Dr. MJ Bazos MD,
and Tracheoesophageal Fistula
In babies with esophageal atresia, the esophagus
doesn't connect to the stomach. It just ends in a pouch, so nothing the baby
swallows gets into the stomach. (This is how you say these words:
What is a
A fistula is a connection between 2 tubes. The
breathing tube that connects the nose and mouth with the lungs is called the
trachea. The swallowing tube is the esophagus. The breathing tube and the
swallowing tube aren't supposed to be connected. But when a child has a
tracheoesophageal fistula (say "tray-key-oh-ee-sof-ah-gee-all fist-you-lah"),
the fistula connects the 2 tubes. This means that food or milk in the stomach
can get into the lungs. This can cause breathing problems and even pneumonia
atresia and fistula?
We don't really know what causes these problems.
When the esophagus and the trachea grow in the embryo, they start from the same
bit of tissue. Sometimes the tubes don't develop right. We don't think these
problems are inherited.
Are these problems
About 1 baby out of 4,000 babies has one or both
of these problems. They usually occur together. But sometimes a baby has atresia
with no fistula.
How does the
doctor know this is what's wrong with my baby?
Most babies with this condition have feeding
problems right away. They may spit up a lot or have lots of bubbly mucus in
their mouth. If your baby has a fistula, breathing may be hard. If your doctor
thinks your baby has one of these conditions, an x-ray can help make the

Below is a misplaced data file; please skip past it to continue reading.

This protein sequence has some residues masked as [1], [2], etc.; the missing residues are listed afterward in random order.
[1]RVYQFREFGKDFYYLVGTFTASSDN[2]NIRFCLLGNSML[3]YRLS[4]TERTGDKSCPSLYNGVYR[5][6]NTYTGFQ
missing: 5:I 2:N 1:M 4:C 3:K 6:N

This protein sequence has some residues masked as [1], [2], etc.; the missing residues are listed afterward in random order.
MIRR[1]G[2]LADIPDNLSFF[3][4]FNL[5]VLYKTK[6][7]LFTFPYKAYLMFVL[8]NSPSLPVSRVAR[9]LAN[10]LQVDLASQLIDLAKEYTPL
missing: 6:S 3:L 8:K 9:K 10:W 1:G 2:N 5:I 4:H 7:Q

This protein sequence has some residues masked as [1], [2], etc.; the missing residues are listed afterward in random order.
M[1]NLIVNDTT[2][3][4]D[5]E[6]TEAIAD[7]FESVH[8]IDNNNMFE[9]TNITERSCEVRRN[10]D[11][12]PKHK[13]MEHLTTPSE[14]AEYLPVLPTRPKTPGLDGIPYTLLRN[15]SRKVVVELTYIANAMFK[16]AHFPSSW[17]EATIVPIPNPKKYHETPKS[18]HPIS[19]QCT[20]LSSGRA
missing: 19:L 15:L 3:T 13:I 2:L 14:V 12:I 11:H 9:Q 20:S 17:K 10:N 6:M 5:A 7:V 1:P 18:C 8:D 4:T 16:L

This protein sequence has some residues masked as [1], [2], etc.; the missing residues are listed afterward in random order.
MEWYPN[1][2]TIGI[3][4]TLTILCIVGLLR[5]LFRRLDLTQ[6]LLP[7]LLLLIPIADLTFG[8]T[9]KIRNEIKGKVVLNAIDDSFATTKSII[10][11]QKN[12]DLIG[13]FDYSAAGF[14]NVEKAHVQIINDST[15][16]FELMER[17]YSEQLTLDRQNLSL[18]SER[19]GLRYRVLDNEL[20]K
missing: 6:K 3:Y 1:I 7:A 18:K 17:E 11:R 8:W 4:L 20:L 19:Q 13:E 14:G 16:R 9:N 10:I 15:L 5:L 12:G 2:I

How is this
Your baby will need surgery to fix the problem.
First, the swallowing tube must be connected to the stomach. Then, if a fistula
is connecting the esophagus to the trachea, it must be closed. Your child's
doctor will decide when to do the surgery. If the baby isn't premature and
doesn't have any other problems (like pneumonia or birth defects), the surgery
can usually be done when the baby is just a few days old.
How long will my
baby be sick?
In uncomplicated cases, your baby may be eating
by one week after surgery. Meanwhile, until your baby can swallow milk or
formula, your baby will be fed through a vein (this is called an "IV") or
through a stomach tube. Before regular feeding starts, an x-ray can check for
holes at the place the surgeon fixed.
However, if your baby was premature, the
recovery time might be a little longer. Another factor is how complicated the
operation is. If the surgery is harder, it takes a few days longer for your baby
to recover. Your baby will stay in the hospital during this
Does my baby have
any other problems?
Some babies with esophageal atresia have heart
problems, kidney problems, stomach and bowel problems, or muscle and bone
problems. A physical exam by your doctor, maybe with some other x-ray or
ultrasound pictures, will usually show if your baby has other problems. If your
baby has other problems, the surgery to fix the swallowing tube might have to
Will my baby have
other problems in the future?
Babies born with esophageal atresia sometimes
have long-term problems. Probably the most common problem is gastroesophageal
reflux disease, or GERD. GERD is what doctors call heartburn. Heartburn is a
burning feeling caused by acid that comes up from the stomach into the
swallowing tube. It can usually be treated with medicine.
Another problem is scar tissue. Sometimes scar
tissue grows where the esophagus connects to the stomach. This scar tissue can
make swallowing hard or painful because the food can't get past the scar tissue
easily. Sometimes another surgery is needed to open the scar
Your child may need more x-rays or endoscopy
later. Endoscopy is a way of taking a picture. A narrow tube holding a tiny
camera is put into the swallowing tube. The picture helps your doctor see inside
the esophagus and stomach.